Entries in Jonathan Benno (4)


Lincoln Ristorante

I’ve dined at Lincoln Ristorante several times since it opened a year ago. It is not my favorite Lincoln Center restaurant, but it is certainly the most convenient, and it is very good.

I just wish I liked it better. I want to like it better. People I respect like it better. But it usually leaves me wanting more.

Lincoln opened with the proverbial thud, getting lukewarm reviews from most of the city’s critics. I had a long list of complaints in my original review, and I stand by most of them. Lincoln is too corporate: it screams of design by committee. The room and the building are unattractive. These things are unfixable.

What Chef Jonathan Benno and Restaurant Director Paolo Novello have done, is to fix what they can. Lincoln is not bargain dining, but prices now are a shade lower. An expensive tasting menu and an absurd $130 ribeye are no longer offered. Portion sizes, which for some dishes were insultingly small, have been increased.

Benno has found his inside voice. Though I am not fond of the open kitchen, at least you no longer hear a drill sergeant commanding the Normandy invasion. We sat right next to the glass partition at dinner a couple of weeks ago, and I don’t think we heard him once. What a relief!

Service, which was already excellent, has continued to improve. The staff know they need to get you to your show on time—all of my visits have been pre-concert or pre-opera—and they do it well, without ever seeming to be in a rush. Ask about any item, and a clear, patient, encyclopedic explanation will follow.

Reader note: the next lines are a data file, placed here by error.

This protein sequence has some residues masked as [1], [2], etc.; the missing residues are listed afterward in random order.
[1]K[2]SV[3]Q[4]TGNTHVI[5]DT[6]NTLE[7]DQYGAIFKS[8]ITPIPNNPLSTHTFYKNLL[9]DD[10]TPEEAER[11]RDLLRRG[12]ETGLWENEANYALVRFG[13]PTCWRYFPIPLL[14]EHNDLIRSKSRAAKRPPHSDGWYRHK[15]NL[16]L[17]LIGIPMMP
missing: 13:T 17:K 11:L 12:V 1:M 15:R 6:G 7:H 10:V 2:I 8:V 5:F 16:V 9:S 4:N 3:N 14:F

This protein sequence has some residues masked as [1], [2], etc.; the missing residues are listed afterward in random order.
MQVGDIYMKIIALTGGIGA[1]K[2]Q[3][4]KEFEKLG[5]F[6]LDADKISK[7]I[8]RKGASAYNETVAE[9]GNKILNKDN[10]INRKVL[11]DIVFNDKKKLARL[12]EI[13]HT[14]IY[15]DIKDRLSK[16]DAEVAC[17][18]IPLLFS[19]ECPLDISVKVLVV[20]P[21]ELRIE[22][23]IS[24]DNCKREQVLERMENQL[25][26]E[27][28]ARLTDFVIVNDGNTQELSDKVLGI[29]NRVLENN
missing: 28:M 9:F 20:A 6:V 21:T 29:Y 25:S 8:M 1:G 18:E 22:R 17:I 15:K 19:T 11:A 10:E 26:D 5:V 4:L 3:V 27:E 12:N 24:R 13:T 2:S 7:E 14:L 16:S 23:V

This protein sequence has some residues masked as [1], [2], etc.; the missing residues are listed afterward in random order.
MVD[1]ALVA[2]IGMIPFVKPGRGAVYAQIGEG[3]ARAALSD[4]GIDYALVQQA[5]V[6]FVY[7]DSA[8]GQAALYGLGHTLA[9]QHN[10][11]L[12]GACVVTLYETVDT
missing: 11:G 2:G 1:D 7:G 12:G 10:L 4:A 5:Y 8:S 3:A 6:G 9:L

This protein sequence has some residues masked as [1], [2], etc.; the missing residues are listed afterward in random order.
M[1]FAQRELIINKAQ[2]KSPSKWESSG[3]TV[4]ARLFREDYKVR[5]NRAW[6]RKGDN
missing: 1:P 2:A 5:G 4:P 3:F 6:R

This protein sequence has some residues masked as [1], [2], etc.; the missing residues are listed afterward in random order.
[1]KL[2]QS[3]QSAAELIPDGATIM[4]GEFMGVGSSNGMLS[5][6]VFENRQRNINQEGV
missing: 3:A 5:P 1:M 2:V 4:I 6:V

On the current menu, antipasti are $17–25, pastas $20–28, entrées $30–45, side dishes $10–15, and desserts $10–12. A traditional four-course Italian meal will thus set you back around $90 to $100 a head before wine, but I seldom eat that much before a show, and I am probably not alone. Indeed, the staff actively suggest that pasta dishes be ordered as mains or in half-portions.

We shared the Reginette Verdi al Ragú Bolognese ($24; above left), which the kitchen divided and served in separate bowls. This was one of the more enjoyable pastas I’ve had in quite a while. The reginette is a fascinating noodle, shaped like a long, thin, green zipper. The ragú was a rich mix of veal, pork, and beef, topped with just the right kick from parmigiano-reggiano.

But Halibut ($36; above right) was on the dry side. It was served over excessively salty lentils baked in chicken stock and pig trotters, but I couldn’t taste those ingredients. This seems to be my fate at Lincoln, where the wonderful dishes are offset by the less successful ones.

With the petits fours (right) there’s no argument. They may not be the fanciest, but they are more than sufficient.

So that’s the status of Lincoln circa late 2011. The professional reviews have started to improve. Esquire’s John Marianai called it one of the best new restaurants of the year. Gael Greene in Crain’s recently gave it “three hats” out of four, noting, “It is thrilling to watch a shy, insecure adolescent grow into a magnetic, irresistible beauty.”

But even allowing a year for Lincoln to improve, the Post’s Steve Cuozzo could only give it two stars recently, just slightly better than his 1½ stars a year ago.

I’m with Cuozzo. I very much want to like it better, but still cannot.

Lincoln (142 West 65th Street at Lincoln Center)

Food: **
Service: ***
Ambiance: **
Overall: **



Note: Click here for a more recent review of Lincoln Ristorante.